The urban/rural and north/south divides in Westmeath need to be tackled when the local government reforms come into effect in June.
That’s the parting shot of one Westmeath councillor who is not running for election this year.
Cllr Joe Flanagan said speculation that either rural Westmeath, or the large towns at either end of the county, would lose out under the new regime amounted to “parochialism” and was not in the interests of the county as a whole.
“Regarding the possibility that there will be no rural councillor in north Westmeath - prior to the last General Election people wouldn’t have said there would be three TDs from rural areas. You can’t pre-empt how people will vote,” he said.
“This north versus south Westmeath attitude will have to change. You never hear of Drogheda versus Dundalk or Ballina versus Castlebar. We have to take the parochialism out of it and work for the county as a whole,” added Cllr Flanagan, to a number of “Hear hear”s from his fellow members.
Cllr Flanagan’s remarks took the sting out of concerns raised by several councillors about the possibility of their areas losing out after the May 23 Local Election, when the number of councillors will be reduced from 23 to 20 and the administrative areas rearranged.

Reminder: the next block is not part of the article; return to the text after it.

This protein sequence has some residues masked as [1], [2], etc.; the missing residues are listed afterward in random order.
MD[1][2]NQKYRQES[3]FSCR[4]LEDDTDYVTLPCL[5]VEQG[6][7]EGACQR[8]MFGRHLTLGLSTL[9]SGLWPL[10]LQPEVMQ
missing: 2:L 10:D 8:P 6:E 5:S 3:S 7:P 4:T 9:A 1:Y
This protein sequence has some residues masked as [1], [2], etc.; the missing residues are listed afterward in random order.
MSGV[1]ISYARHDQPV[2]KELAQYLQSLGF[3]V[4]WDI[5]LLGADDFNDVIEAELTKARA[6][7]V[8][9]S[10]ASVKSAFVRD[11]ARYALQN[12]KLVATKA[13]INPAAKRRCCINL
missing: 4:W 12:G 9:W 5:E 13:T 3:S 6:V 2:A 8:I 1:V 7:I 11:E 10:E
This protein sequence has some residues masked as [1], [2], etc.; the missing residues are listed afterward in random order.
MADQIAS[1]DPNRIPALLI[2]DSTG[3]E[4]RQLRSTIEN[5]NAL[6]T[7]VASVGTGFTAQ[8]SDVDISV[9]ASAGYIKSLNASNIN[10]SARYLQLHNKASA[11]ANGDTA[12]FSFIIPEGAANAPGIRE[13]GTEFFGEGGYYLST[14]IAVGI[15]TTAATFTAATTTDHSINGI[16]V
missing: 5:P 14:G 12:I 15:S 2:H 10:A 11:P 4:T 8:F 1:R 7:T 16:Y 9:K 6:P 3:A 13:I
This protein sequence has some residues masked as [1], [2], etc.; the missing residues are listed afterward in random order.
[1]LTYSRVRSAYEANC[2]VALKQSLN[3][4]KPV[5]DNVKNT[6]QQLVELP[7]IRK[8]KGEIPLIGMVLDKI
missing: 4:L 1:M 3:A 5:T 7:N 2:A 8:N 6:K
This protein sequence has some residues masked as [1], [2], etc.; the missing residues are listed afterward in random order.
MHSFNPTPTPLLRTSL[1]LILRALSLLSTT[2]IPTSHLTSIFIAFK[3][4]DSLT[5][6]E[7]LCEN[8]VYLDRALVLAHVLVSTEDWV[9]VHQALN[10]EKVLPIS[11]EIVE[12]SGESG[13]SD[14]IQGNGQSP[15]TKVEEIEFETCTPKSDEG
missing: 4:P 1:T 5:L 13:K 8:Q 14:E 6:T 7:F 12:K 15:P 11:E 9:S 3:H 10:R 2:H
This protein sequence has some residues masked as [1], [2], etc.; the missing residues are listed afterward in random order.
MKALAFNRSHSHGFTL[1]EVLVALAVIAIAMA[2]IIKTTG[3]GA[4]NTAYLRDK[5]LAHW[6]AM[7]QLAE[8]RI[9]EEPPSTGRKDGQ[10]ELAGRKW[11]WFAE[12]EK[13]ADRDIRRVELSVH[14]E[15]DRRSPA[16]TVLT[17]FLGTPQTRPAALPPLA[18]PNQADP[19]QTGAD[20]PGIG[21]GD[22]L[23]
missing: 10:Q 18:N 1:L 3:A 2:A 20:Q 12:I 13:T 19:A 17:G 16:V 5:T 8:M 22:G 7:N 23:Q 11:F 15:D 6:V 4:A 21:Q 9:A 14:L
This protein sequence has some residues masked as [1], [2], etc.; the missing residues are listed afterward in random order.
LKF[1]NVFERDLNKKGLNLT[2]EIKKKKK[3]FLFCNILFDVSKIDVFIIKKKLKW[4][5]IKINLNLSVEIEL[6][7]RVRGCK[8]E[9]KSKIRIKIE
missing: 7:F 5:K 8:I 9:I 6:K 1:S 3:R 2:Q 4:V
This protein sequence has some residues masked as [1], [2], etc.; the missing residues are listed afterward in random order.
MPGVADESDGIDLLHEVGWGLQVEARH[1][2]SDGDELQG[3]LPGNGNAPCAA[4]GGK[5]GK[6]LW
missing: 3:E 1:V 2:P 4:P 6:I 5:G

Cllr Ken Glynn was concerned that the current nine Mullingar-based councillors could become two or three under the “cull” of councillors.
However Cllr Paul Daly is convinced that it will be rural areas that lose out. “Try getting anything done when there are one or two rural councillors in the Mullingar Municipal District,” he said.
“After May 23 there may not be a public representative from rural Westmeath at all. The balance of power has shifted, and the Kinnegads, Fineas, and Multyfarnhams are going to be left behind,” added Cllr Paddy Hill.
Meanwhile Cllr Mark Cooney, who is not running for election this year, sought assurances that money raised in the south of the county would be ringfenced for the area.
However Cllrs Colm Arthur and Denis Leonard also criticised the perceived “urban-rural divide”.
“Both sets of councillors need each other to survive. We need to work together for the benefit of the county and the areas we represent,” said Cllr Arthur.